Inventory Down Across San Diego County

The biggest surprise for today’s home buyers is the shockingly limited amount of available inventory across the county.  This is something I have been sensing for months but it is now without any doubt a reality.  In fact, I dare say that San Diego neighborhoods are turning into a seller’s market.

Sound completely incongruent with news you hear on TV and in the papers?  Well just ask anybody that has looked for a home in the past few months and you will not believe what they tell you.  Truth is that even the national media is starting to come on.  The April 27, 2012 issue of the Wall Street Journal ran a story on its front page si-highlighting the fact that inventory is own and that bidding wars are back across the country.  This is especially prevalent on the coasts. 

Homebuyers today will tell you of how they just can’t find a home they like and once they do spot one there are bound to be multiple offers within days.  Cash buyers acquiring distressed properties will tell you how they had to let a potential deal go they really wanted because it got bid up too high by the competition.  Luxury home buyers in communities like Santaluz or La Jolla will tell you they are having trouble finding a good property that makes sense for their family.  That there is not a lot to choose from and the good ones go fast.

This is happening in almost every San Diego neighborhood for a number of reasons.  Here they are:

  1. Sellers that have not been willing to meet today’s prices have simply taken their home off the market in hopes of higher prices in the future.
  2. Other sellers have been willing to drop their price to meet the realities of today and have found that there are plenty of buyers out there ready to purchase well priced property.  In fact, the often end up with multiple offers and are surprised by how fast their home sells.  This has brought inventory down.
  3. There have been virtually no new home communities to break ground over the course of the last three to four years up until very recently when we have started to see signs of new activity.  Nearly all of the new home developments in San Diego over that time frame got their start prior to the crash.
  4. Banks have been slow to release their inventory since the robo signing scandal took hold about 18 months ago.  However, that case has recently been settled and we may start to see more foreclosures hitting the market.  However, San Diego does not have anywhere near the level of distressed properties as do other parts of the state.  In fact, new bank-owned inventory may very well be welcomed by the market as there is not enough to satisfy the appetite out there for San Diego Bank-owned homes and condos.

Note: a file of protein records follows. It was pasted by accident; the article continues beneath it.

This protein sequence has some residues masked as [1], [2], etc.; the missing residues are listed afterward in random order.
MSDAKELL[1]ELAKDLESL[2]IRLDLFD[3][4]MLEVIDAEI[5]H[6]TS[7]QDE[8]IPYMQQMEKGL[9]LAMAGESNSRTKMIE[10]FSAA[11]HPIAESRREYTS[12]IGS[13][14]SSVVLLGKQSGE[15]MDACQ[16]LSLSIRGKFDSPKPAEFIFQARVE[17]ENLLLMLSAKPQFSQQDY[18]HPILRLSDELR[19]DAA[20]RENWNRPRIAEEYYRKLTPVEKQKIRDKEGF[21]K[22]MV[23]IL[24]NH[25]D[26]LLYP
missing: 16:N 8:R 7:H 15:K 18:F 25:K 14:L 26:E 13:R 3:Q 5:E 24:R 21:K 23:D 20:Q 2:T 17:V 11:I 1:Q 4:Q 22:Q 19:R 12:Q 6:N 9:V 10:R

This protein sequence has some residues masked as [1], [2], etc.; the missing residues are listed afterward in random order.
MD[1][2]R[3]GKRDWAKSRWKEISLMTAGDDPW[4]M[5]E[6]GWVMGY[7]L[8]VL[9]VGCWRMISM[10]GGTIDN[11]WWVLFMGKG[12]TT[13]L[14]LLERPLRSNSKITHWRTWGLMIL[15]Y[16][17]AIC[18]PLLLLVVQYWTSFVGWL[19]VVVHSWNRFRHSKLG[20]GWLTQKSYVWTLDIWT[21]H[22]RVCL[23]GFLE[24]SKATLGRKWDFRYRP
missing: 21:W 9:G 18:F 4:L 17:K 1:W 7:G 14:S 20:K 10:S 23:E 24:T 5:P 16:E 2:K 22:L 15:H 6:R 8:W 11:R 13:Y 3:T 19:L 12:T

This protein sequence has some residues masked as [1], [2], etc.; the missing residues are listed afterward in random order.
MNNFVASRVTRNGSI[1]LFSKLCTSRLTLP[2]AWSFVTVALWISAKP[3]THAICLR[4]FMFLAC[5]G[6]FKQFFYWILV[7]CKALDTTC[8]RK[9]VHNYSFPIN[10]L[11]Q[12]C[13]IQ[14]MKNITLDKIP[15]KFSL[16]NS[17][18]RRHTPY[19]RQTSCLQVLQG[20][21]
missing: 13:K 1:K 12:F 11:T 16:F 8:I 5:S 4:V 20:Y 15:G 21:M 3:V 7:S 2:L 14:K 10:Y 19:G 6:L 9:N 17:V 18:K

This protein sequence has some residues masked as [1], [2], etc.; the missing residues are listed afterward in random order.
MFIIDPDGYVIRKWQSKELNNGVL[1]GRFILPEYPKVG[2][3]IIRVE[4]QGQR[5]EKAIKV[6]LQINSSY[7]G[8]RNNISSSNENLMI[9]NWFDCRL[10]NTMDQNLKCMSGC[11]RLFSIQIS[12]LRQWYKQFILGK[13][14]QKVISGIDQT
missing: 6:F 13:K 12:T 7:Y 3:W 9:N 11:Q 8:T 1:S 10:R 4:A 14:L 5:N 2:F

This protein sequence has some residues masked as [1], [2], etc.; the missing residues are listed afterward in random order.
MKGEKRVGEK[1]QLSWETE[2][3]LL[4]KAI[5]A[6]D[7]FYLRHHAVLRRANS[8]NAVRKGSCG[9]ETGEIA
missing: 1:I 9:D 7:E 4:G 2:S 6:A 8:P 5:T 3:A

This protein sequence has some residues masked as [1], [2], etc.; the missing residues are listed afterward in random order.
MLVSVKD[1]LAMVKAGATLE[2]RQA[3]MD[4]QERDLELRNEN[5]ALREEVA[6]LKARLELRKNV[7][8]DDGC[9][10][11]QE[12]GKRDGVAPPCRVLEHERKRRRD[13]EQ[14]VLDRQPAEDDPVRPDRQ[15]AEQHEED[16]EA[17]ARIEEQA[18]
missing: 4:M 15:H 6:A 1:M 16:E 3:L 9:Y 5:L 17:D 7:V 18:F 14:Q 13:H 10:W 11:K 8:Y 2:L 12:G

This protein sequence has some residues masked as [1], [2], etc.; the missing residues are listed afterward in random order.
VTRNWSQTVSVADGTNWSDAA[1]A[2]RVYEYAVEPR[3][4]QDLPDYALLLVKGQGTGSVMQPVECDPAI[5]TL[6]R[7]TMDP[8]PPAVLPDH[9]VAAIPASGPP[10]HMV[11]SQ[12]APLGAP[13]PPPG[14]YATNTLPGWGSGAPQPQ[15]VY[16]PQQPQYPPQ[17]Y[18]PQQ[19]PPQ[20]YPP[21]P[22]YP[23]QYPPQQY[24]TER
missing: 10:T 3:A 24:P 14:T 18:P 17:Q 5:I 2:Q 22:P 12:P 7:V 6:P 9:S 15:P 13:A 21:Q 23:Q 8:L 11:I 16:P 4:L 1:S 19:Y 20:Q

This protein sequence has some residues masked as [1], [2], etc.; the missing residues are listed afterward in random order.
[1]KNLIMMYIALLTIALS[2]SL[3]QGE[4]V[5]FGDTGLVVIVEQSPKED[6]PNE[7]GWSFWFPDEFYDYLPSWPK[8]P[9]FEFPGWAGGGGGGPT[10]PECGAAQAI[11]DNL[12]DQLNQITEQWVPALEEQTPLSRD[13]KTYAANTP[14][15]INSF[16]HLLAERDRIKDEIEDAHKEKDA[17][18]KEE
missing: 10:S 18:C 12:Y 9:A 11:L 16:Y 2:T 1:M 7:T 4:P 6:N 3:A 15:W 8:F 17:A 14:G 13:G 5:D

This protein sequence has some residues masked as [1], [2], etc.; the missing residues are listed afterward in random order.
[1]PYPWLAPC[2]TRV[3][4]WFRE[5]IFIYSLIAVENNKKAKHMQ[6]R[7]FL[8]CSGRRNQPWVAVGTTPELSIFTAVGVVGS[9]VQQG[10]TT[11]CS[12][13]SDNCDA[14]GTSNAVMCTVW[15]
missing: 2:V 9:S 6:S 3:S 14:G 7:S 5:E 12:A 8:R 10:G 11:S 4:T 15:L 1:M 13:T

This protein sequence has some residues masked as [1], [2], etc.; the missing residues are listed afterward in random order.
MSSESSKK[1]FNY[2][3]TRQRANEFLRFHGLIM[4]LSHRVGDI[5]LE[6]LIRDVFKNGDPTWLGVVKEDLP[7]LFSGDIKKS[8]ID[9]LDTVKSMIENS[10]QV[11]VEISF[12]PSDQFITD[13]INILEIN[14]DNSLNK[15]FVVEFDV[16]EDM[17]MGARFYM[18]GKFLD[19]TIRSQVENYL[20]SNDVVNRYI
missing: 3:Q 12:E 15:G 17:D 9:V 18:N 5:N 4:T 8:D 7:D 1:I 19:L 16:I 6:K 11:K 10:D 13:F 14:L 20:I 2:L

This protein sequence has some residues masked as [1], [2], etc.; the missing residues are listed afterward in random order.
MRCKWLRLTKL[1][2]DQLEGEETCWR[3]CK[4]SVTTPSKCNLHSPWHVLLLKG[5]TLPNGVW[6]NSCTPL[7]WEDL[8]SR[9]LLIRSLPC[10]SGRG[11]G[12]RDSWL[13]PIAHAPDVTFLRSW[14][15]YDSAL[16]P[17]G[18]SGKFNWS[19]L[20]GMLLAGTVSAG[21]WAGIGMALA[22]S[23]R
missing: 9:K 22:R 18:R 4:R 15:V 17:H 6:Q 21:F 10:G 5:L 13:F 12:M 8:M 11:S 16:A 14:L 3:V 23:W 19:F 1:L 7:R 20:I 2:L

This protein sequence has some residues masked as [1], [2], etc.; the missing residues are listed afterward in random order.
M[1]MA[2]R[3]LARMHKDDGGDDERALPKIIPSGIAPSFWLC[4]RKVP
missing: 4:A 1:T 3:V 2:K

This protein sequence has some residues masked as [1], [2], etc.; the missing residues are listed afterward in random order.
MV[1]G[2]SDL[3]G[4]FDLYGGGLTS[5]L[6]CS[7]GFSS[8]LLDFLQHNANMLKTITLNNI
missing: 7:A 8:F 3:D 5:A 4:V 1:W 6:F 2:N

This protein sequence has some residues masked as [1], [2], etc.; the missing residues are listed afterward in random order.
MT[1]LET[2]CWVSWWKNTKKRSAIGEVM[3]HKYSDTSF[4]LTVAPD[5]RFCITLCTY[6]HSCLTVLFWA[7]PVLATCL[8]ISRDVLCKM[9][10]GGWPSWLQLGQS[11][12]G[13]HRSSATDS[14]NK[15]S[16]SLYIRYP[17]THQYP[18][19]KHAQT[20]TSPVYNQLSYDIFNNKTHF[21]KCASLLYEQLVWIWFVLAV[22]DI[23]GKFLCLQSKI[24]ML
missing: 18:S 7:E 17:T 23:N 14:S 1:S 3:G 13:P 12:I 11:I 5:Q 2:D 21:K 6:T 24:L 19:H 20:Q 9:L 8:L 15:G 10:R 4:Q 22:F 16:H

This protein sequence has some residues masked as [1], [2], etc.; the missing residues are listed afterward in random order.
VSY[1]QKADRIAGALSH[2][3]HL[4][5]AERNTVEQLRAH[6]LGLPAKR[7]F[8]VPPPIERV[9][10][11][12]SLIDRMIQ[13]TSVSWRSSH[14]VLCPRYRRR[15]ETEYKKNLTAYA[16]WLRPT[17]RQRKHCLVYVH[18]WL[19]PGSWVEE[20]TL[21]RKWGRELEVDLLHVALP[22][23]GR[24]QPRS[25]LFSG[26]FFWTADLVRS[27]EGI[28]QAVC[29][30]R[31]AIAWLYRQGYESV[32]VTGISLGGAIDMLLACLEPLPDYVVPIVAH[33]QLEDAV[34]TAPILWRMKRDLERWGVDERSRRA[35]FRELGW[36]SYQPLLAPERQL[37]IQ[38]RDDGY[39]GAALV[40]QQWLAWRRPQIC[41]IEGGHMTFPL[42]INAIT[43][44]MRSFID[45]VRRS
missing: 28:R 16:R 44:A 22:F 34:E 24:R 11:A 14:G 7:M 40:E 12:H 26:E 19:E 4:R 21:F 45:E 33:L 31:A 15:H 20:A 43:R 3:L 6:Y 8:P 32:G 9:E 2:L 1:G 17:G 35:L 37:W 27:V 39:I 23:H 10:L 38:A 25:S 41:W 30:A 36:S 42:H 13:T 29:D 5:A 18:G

These four elements have worked to bring inventory levels down to amazingly low levels.  In fact, some neighborhoods, such as La Merida in Scripps Ranch, literally have nothing for sale.  I know because I listed a home there a few weeks ago and was flooded by desperate home buyers that could not get in to see it fast enough.  We were in escrow within three days with multiple offers. 

Now, of the above four factors contributing to fewer homes for sale, two of them are going to start to change.  New home builders are going to start kicking off new projects as they become more and more confident about the recovering real estate market, and banks are going to start releasing the inventory they are holding and inevitably have to unload sooner or later.  However, as touched on above, any active full-time working real estate agent such as myself can tell you that a little more inventory will be very welcomed by our clients who are having a lot of trouble finding the home or condo they want.  It is ultra-competitive out there right now and the good well-priced properties are moving so fast that it leaves both the buyers and sellers in shock.  I am personally ready to welcome new inventory to our market.

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